We all knew Jessica Chastain was a certified badass woman of Hollywood, but new details have emerged of her childhood and her life before Hollywood that tip the scales even further.

Chastain is featured on the cover of the Wall Street Journal's first "Talents and Legends" issue, and a riveting profile explains just "How Jessica Chastain Is Changing the Hollywood Game."

The Wall Street Journal profile hits shelves on the heels of the release of her new film, Molly's Game.

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The movie, which was written and directed by Aaron Sorkin, tells the true story of Molly Bloom, who became the target of an FBI investigation for running an underground poker empire for Hollywood celebrities and extraordinarily wealthy businessmen.

But Jessica Chastain isn't just a strong, feisty presence on screen. She's an active voice in the current conversation surrounding sexual harassment and assault in Hollywood.

She's always been outspoken and has focused her efforts on making sure women are treated fairly, represented fairly, and respected in Hollywood and beyond.

A constant advocate for women, she uses her platform to support others.

It's beyond important for women to stand together and lift each other up, especially at a time like this. Jessica Chastain is one of the most prominent proponents of this idea.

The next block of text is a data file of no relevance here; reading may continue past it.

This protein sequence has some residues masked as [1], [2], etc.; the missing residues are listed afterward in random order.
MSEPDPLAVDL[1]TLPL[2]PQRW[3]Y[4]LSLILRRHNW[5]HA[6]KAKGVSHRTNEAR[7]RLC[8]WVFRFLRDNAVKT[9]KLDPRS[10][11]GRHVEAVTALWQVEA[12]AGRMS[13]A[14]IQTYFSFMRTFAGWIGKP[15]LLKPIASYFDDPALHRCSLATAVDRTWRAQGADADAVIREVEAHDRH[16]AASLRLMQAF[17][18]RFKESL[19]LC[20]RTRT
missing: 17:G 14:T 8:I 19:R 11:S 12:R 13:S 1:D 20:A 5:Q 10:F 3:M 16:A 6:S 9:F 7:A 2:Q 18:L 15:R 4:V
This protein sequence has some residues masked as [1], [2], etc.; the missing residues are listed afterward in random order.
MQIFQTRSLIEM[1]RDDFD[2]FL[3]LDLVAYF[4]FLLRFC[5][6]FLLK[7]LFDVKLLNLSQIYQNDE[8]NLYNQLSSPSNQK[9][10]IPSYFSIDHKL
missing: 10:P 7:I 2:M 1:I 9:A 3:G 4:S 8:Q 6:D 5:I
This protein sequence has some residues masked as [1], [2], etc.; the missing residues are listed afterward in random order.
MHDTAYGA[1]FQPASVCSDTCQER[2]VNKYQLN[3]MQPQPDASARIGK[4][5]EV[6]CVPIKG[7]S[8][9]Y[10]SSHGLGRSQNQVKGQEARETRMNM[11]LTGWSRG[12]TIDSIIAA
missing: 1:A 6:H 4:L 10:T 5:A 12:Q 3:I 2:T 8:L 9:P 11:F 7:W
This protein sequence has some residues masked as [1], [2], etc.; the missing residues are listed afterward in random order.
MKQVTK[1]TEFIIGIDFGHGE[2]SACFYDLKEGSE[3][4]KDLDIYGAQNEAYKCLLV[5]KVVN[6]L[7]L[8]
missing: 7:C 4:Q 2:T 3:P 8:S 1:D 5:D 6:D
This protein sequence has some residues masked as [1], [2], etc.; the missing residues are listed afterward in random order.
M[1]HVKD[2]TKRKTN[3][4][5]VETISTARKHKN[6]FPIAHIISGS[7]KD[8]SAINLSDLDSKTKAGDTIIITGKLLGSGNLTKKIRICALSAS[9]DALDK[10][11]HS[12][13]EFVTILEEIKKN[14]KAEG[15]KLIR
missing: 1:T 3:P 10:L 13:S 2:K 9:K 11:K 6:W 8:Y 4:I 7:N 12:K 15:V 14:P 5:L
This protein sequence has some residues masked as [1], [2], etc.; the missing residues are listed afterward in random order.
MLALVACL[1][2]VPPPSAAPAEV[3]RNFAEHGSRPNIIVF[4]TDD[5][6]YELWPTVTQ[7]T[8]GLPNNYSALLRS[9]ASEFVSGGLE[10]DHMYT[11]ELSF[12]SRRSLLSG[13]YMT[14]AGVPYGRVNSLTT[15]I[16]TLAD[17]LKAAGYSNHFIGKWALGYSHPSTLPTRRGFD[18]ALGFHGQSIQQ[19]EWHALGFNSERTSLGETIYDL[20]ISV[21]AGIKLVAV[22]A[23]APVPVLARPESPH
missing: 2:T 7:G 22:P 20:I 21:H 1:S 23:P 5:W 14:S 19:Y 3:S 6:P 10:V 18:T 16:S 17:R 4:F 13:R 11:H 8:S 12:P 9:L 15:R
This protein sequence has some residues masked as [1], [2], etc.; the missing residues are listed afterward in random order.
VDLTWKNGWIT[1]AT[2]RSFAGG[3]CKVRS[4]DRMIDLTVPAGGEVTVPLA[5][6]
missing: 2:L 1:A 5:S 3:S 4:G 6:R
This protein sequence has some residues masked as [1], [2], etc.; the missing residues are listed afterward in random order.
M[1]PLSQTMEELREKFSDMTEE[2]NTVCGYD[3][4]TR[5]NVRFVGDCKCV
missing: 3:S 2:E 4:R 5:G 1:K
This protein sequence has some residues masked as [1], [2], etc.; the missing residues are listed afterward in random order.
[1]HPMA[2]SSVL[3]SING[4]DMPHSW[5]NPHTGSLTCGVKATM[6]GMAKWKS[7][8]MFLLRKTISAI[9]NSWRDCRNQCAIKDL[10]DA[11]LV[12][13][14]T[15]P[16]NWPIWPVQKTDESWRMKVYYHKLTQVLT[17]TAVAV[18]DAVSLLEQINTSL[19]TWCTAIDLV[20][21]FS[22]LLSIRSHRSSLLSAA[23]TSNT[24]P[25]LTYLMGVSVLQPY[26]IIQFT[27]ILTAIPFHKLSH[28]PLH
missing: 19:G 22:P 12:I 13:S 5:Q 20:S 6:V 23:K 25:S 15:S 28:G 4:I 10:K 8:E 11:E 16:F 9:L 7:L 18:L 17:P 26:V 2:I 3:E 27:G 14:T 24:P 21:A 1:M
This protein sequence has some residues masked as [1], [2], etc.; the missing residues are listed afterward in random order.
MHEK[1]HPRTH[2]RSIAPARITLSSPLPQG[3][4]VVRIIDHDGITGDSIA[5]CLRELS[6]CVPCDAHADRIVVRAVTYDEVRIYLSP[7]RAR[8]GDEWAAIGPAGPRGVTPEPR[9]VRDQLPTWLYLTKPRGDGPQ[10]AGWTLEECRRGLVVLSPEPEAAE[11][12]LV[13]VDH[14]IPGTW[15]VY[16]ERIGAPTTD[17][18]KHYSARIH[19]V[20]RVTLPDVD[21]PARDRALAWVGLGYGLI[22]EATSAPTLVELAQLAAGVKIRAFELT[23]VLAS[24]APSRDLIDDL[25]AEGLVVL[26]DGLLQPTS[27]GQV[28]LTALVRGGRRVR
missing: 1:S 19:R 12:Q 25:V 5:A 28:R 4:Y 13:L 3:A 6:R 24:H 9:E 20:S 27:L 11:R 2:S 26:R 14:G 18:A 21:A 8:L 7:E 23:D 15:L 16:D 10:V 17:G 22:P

Chastain uses her Twitter to broadcast the important work and statements by women to her nearly 700,000 followers.

She's an active part of the Time's Up movement, which will provide legal defense support for victims of sexual assault in Hollywood and beyond.

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And in addition to all that, she's an incredible actress and a radiant presence in Hollywood. In her interview with the Wall Street Journal, she tells a story about the time she stood up to her mother's boyfriend, and I promise you it is one of the best things you'll read all day.

"My mom was a single mom," Chastain told the Wall Street Journal.

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"I don't know who my biological father is, and I grew up in a household that was really financially unstable."

"There was a turning point in my life where we were living with someone I didn't like very much, a boyfriend of my mom's."

"And he did something — my room was messy or whatever and he had taken my clothes."

"And I was telling him to give me back my stuff — and he slapped me."

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"I just kicked him in the genitals, and he fell to the ground immediately. Then I ran out of the house."

She recalls that her siblings were around when it happened, and everyone was just really surprised and confused at what happened.

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But now, Chastain looks back on this badass moment and realizes how much it helped her recognize how strong she was, inside and out.

"I always look back on that moment as knowing that, OK, if anything happens to me, I'm capable of fighting back. He never messed with me again."

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"If you allow a bully to intimidate or victimize you, they continue to do it. Bullies are actually weak; they don't go after strong people," she said.